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Musings of an Advent Rookie II

Two Candles

As I noted last week, I am trying to participate in the Advent season, which takes place over the four weeks before Christmas.  In Advent, we are invited to long for the beauty of Christ’s coming even as we look honesty at the brokenness of the world and our hearts.

Last Sunday, I lit the second purple candle of our copper wreath and said a prayer with my wife. It is given for the second Sunday of Advent in the Anglican The Book of Common Prayer:

Blessed Lord, who caused all Holy Scriptures to be written for our learning: Grant us so to hear them, read, mark, learn, and inwardly digest them, that by patience and the comfort of your holy Word we may embrace and ever hold fast the blessed hope of everlasting life, which you have given us in our Savior Jesus Christ; who lives and reigns with you and the Holy Spirit, one God, forever and ever.  Amen.

The prayer asks for the gift to linger and notice what Scripture says. Hearing, reading, marking, learning, and digesting the Scriptures. This is not primarily so we can be theologically astute. Instead, pay attention so you can be comforted as you patiently wait for the blessed hope of His coming. Oh, how we need comfort at this time! We are asked to mourn the darkness in this season of Advent, and of course, there is more to mourn than we can handle. But Jesus promised that those who mourn are blessed and shall be comforted.

Though I’ve learned about the notion of mourning my brokenness and the brokenness of the world, I avoid the actual practice. I fear to enter. Two of my relatives have Covid, and another is in the depths of chronic depression. I sit in silence and prayer for them, but not for long. Apparently, I don’t believe Jesus will comfort me. I expect to be swallowed by grief. And would that be so bad? I thankful that God is patient with me. He “knows my frame, that I am but dust.”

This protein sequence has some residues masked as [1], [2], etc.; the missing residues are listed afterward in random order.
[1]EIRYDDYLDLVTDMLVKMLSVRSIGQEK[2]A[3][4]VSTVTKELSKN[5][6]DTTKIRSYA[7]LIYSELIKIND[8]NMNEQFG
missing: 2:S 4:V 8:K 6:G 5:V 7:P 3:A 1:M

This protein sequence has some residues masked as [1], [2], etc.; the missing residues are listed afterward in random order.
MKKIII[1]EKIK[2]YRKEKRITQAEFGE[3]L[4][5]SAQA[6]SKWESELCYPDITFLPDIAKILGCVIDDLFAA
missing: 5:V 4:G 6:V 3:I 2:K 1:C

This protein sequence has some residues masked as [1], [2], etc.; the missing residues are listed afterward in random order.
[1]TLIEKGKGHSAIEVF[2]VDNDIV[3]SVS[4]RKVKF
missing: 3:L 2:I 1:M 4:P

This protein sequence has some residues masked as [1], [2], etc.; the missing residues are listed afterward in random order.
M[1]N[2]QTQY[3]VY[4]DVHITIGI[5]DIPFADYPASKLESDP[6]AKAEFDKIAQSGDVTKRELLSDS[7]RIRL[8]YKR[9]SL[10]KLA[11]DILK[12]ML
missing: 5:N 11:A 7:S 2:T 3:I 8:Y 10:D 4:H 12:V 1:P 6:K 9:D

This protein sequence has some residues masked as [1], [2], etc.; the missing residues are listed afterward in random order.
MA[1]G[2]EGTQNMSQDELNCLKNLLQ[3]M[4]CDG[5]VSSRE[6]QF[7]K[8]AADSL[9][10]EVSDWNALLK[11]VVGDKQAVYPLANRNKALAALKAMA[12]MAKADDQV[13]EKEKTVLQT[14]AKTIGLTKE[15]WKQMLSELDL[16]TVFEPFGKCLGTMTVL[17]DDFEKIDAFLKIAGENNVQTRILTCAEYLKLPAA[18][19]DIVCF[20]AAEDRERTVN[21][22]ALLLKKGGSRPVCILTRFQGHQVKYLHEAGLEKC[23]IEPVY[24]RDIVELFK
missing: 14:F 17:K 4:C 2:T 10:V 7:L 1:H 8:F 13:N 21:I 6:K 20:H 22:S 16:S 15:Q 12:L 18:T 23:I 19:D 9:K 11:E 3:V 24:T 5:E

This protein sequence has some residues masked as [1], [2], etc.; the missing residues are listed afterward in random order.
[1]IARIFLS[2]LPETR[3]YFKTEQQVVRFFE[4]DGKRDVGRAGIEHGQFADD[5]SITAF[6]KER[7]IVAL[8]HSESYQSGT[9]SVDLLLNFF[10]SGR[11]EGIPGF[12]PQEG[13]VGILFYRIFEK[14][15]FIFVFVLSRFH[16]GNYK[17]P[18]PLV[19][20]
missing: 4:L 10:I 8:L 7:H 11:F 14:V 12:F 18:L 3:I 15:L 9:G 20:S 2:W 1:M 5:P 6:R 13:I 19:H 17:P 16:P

dim candle

Last Sunday, we also prayed this:

O God our King, by the resurrection of your Son Jesus Christ on the first Day of the week, you conquered sin, put death to flight, and gave us the hope of everlasting life: Redeem all our days by this victory; forgive our sins, banish our fears, make us bold to praise you and to do your will; and steel us to wait for the consummation of your kingdom on the last great Day; through Jesus Christ our Lord. Amen.

(The Book of Common Prayer, A Collect for Strength To Await Christ’s Return)

This is a dense request, and there’s much that merits comment. But I will just point out the part that struck me: “steel us to wait for the consummation of your kingdom.” I need to be “steeled”—strengthened, toughened, fortified. Steeled to wait. This steeling is not a passive numbing. It’s not a stoic suppression of grief. I am to wait with both eyes open to the dark and broken world, to pray with tears, and offer to be a kind companion to other weary souls. For that, I need to be “steeled.”

And the prayer provides a basis: Through the resurrection of Jesus Christ, God “put death to flight” and “gave us hope.” The night will end. The sun will rise and dispel the darkness.

early morning

I’m also learning some Advent songs, which are a bit different from Christmas songs. Advent songs look to the future when Jesus returns. One I really like is called “Jesus Comes with Clouds Descending,” written by Charles Wesley. The version I know is Holy City Hymns, Advent 2.

Jesus comes with clouds descending;
See the Lamb for sinner slain!
Thousand, thousand saints attending
Join to sing the glad refrain:
Alleluia! Alleluia!
Christ the Lord returns to reign!

Every eye shall then behold You
Robed in awesome majesty;
Those who jeered and mocked and sold You,
Pierced and nailed You to the tree,
Shamed and grieving, Shamed and grieving,
Shall their true Messiah see.

Yes, Amen! Let all adore You
High on your eternal throne;
Crowns and empires fall before You,
Claim the kingdom for Your own:
Come, Lord Jesus, Come, Lord Jesus
Everlasting Christ, come down!

That’s all for now. I hope your hope for His coming grows. Even as your awareness of and sorrow for brokenness grows.

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